The space agency hopes that by distributing electric power across 14 motors integrated into the wings, the plane will require five times less energy to cruise at 175 miles per hour.
"Typically, to get the best fuel efficiency an airplane has to fly slower than it is able," said NASA in a statement. "Electric propulsion essentially eliminates the penalty for cruising at higher speeds."
The technology used in the X-57 could also help to reduce flight times, noise, and operational costs – up to 40 per cent – for small aeroplanes.
"As most drivers of hybrid electric cars know, electric motors are more quiet than conventional piston engines," NASA said. "The X-57's electric propulsion technology is expected to significantly decrease aircraft noise, making it less annoying to the public."
NASA will build the plane by modifying an existing Italian-designed light aircraft, the Tecnam P2006T, replacing its two gas-fuelled engines with a long, skinny wings and 14 electric motors.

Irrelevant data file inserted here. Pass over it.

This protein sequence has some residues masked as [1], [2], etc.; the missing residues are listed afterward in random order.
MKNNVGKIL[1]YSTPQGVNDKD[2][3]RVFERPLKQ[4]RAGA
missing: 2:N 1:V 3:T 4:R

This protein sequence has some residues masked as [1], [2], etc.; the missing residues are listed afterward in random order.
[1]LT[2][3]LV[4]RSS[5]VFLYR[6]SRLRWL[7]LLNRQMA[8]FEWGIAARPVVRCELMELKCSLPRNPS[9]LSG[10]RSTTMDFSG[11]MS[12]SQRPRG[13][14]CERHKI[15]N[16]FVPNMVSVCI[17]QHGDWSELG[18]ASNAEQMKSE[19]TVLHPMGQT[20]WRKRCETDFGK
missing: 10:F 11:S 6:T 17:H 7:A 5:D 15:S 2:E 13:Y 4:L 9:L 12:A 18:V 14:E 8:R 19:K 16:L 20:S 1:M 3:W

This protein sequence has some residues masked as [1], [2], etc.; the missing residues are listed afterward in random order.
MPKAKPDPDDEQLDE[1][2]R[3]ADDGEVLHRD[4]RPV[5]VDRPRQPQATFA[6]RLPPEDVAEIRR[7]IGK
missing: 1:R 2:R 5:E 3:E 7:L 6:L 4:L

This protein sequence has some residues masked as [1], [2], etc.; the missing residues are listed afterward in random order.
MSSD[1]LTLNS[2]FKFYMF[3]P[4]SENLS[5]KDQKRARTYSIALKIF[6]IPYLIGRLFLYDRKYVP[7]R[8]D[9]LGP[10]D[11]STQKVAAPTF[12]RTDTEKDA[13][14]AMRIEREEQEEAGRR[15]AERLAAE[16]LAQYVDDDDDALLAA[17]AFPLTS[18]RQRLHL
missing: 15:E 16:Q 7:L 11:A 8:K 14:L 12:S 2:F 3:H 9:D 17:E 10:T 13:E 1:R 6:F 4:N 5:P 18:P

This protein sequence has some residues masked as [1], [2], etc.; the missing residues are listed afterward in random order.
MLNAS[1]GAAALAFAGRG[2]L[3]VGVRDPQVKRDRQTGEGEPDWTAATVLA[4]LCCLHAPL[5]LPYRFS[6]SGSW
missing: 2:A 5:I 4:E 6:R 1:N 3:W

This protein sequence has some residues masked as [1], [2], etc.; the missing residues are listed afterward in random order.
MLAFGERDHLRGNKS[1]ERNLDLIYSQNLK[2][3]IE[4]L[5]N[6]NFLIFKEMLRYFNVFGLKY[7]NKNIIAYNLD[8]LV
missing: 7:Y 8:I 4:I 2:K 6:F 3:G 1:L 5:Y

The 12 motors incorporated into the wings will be employed during take-offs and landings.
Two larger propellors on the tip of each wing tip will then be used to cruise at altitude. All of the motors will be powered only by batteries, eliminating all carbon emissions.
X-57, nicknamed Maxwell after 19th-century Scottish physicist James Clerk Maxwell, is part of NASA's decade-long New Aviation Horizons initiative. This will include the development of five larger X-planes with the end goal of commercial production.
Earlier this year, NASA also unveiled a conceptual design for a supersonic plane that would be much quieter than Concorde.
"NASA is working hard to make flight greener, safer and quieter – all while developing aircraft that travel faster, and building an aviation system that operates more efficiently," said NASA administrator Charlie Bolden.